As a kid, I used to hide Nana’s cigarettes to keep her from smoking and really had no desire to smoke myself, but I was flattered that Cindy wanted to hang out with me. “Sure,” I agreed.
We went into the bathroom down the hall and closed the door. Cindy pulled out a short fat cigarette from the soft cellophane pack of Lucky Strikes. After two tries, she finally got a match to light and held it up to one end of the cigarette as she puffed on the opposite end. The two of us stood on tiptoe on either side of the toilet and passed the lit cigarette back and forth.
I sucked the smoke into my mouth, trying to keep the smoke from curling up and burning my nose and eyes, then quickly blew it out through the metal mesh of the window screen. I caught a quick glimpse of myself in the bathroom mirror and marveled at how much older I looked with the white burning cigarette between my fingers; my features looked sophisticated behind the smoldering cloud.
Some of the raw tobacco stuck to my lip from the unfiltered end as it became damp from our lips. When the glowing end of the butt got within an inch of our fingertips, Cindy held it between her thumb and middle finger, and then flicked the burning butt into the toilet, where it extinguished with a hiss. The motion was quick and accurate, and was the coolest move I had ever seen. Even now, decades later, I have given up smoking and hate the nasty habit; but seeing a man toss a cigarette butt with that quick flick of a finger impresses me.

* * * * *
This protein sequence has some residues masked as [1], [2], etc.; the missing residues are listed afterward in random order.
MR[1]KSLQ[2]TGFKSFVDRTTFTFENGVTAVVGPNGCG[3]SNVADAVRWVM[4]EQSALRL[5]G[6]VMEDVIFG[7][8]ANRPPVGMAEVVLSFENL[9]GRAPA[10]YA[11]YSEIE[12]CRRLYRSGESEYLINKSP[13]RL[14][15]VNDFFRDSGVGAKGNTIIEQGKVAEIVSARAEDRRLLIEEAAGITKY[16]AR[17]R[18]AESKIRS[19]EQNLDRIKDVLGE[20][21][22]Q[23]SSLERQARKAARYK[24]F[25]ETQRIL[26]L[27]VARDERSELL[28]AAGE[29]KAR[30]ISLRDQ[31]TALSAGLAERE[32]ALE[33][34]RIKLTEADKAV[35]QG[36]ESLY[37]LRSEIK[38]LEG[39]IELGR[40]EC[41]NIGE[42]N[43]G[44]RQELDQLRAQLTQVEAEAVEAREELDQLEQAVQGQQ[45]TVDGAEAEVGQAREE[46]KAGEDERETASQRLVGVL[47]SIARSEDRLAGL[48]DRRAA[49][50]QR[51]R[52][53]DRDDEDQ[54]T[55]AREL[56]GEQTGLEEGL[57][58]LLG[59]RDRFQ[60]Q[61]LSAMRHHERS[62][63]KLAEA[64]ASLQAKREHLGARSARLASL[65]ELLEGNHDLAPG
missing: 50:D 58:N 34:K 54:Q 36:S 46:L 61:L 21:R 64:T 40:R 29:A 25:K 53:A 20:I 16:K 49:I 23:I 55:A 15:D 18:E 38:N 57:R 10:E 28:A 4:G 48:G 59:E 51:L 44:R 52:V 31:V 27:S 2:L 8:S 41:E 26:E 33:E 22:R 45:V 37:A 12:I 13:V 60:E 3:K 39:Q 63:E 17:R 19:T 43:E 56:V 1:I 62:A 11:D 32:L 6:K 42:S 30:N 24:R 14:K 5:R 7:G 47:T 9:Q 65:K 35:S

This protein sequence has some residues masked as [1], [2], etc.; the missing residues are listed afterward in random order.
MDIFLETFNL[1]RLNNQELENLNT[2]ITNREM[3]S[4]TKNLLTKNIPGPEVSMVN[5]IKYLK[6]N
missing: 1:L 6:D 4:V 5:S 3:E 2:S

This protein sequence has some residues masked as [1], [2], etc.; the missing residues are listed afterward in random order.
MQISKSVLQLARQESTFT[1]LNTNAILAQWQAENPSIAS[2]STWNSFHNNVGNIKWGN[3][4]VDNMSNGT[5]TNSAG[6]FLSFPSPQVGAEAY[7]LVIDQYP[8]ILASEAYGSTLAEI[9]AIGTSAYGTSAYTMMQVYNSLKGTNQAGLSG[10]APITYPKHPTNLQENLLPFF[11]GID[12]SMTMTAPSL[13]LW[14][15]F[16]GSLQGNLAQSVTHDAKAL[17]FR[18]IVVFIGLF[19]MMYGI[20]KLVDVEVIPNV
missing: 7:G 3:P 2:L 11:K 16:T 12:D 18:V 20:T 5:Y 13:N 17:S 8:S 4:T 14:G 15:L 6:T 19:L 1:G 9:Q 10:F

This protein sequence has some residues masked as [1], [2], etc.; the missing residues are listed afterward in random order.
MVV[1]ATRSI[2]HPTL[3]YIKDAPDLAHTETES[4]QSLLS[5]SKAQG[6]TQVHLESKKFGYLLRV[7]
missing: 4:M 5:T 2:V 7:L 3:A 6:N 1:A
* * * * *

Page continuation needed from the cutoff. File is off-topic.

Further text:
Our neighborhood was comprised of large, two-story homes with professional landscaping and new cars in each driveway. But down the street lived two sisters I met in gym class and I would sometimes go there instead of the Cunningham’s. Instead of a shiny, new car out front, their house had a 1955 two-door Pontiac usually parked at an odd angle. The beat-up car had a huge silver frown of a grill that was flecked with dark green overspray from its last paint job, when the sister’s stepfather had them use up a case of spray cans to give the thing a fresh new color. The freshness did not last long, when three months later someone pelted the car with a dozen eggs. The residue left faded streaks and dried eggshell.
Jackie was the oldest by a year over Judy, but they were both in the 8th grade. That was the only thing the sisters had in common. Jackie was tall with big boobs already and large coarse features she coated with a thick layer of pancake make-up that ended in an obvious dark line of demarcation that outlined her lower jaw from her white throat. Her cheeks were a straight slash of heavy pink rouge that came in a large stick like a giant tube of lipstick. Her pouty lips were kept coated with white, pineapple-scented lip gloss. She lined her eyes with black pencil, the same color of the mascara that clumped alone her lashes.